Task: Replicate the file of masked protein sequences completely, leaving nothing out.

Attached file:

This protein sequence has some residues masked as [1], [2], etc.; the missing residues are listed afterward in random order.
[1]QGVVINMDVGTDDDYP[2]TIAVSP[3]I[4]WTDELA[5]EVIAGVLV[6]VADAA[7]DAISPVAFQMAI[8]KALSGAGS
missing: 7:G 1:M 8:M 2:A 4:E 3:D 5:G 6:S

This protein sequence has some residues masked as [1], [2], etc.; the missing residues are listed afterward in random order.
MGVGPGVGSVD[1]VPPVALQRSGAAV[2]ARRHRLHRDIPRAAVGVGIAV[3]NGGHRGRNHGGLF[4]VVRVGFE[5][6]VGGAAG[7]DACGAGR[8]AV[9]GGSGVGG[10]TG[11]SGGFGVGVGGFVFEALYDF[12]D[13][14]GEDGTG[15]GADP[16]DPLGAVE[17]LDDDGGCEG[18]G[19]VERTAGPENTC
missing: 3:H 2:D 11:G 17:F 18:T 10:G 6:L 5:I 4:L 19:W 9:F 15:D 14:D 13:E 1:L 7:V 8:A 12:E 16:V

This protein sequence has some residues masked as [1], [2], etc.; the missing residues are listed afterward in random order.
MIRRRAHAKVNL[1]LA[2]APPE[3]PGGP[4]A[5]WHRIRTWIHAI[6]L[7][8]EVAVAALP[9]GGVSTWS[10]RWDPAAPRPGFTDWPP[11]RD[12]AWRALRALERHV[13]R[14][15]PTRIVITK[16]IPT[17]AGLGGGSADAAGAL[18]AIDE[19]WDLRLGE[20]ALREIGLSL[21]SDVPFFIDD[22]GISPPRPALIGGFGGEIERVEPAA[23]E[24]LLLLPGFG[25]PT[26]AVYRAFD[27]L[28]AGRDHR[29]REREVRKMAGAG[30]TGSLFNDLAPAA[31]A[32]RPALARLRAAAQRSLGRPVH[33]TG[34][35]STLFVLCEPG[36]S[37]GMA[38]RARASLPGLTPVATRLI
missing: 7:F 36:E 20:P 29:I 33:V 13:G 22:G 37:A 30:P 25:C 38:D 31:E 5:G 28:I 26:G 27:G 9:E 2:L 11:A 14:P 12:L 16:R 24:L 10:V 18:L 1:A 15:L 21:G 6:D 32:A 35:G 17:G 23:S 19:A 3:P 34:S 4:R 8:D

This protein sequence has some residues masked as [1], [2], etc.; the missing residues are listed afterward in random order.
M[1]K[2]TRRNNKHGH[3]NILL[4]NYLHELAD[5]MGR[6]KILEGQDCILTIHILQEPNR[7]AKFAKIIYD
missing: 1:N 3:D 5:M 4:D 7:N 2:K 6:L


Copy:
This protein sequence has some residues masked as [1], [2], etc.; the missing residues are listed afterward in random order.
[1]QGVVINMDVGTDDDYP[2]TIAVSP[3]I[4]WTDELA[5]EVIAGVLV[6]VADAA[7]DAISPVAFQMAI[8]KALSGAGS
missing: 7:G 1:M 8:M 2:A 4:E 3:D 5:G 6:S

This protein sequence has some residues masked as [1], [2], etc.; the missing residues are listed afterward in random order.
MGVGPGVGSVD[1]VPPVALQRSGAAV[2]ARRHRLHRDIPRAAVGVGIAV[3]NGGHRGRNHGGLF[4]VVRVGFE[5][6]VGGAAG[7]DACGAGR[8]AV[9]GGSGVGG[10]TG[11]SGGFGVGVGGFVFEALYDF[12]D[13][14]GEDGTG[15]GADP[16]DPLGAVE[17]LDDDGGCEG[18]G[19]VERTAGPENTC
missing: 3:H 2:D 11:G 17:F 18:T 10:G 6:L 5:I 4:L 19:W 9:F 15:D 14:D 13:E 1:L 7:V 8:A 12:E 16:V

This protein sequence has some residues masked as [1], [2], etc.; the missing residues are listed afterward in random order.
MIRRRAHAKVNL[1]LA[2]APPE[3]PGGP[4]A[5]WHRIRTWIHAI[6]L[7][8]EVAVAALP[9]GGVSTWS[10]RWDPAAPRPGFTDWPP[11]RD[12]AWRALRALERHV[13]R[14][15]PTRIVITK[16]IPT[17]AGLGGGSADAAGAL[18]AIDE[19]WDLRLGE[20]ALREIGLSL[21]SDVPFFIDD[22]GISPPRPALIGGFGGEIERVEPAA[23]E[24]LLLLPGFG[25]PT[26]AVYRAFD[27]L[28]AGRDHR[29]REREVRKMAGAG[30]TGSLFNDLAPAA[31]A[32]RPALARLRAAAQRSLGRPVH[33]TG[34][35]STLFVLCEPG[36]S[37]GMA[38]RARASLPGLTPVATRLI
missing: 7:F 36:E 20:P 29:I 33:V 13:G 22:G 37:A 30:P 25:C 38:D 31:E 5:G 28:I 26:G 27:G 9:E 2:L 11:A 14:P 12:L 16:R 24:L 10:V 18:L 1:A 15:L 21:G 6:D 32:A 35:G 17:G 23:S 19:A 3:P 34:S 4:R 8:D

This protein sequence has some residues masked as [1], [2], etc.; the missing residues are listed afterward in random order.
M[1]K[2]TRRNNKHGH[3]NILL[4]NYLHELAD[5]MGR[6]KILEGQDCILTIHILQEPNR[7]AKFAKIIYD
missing: 1:N 3:D 5:M 4:D 7:N 2:K 6:L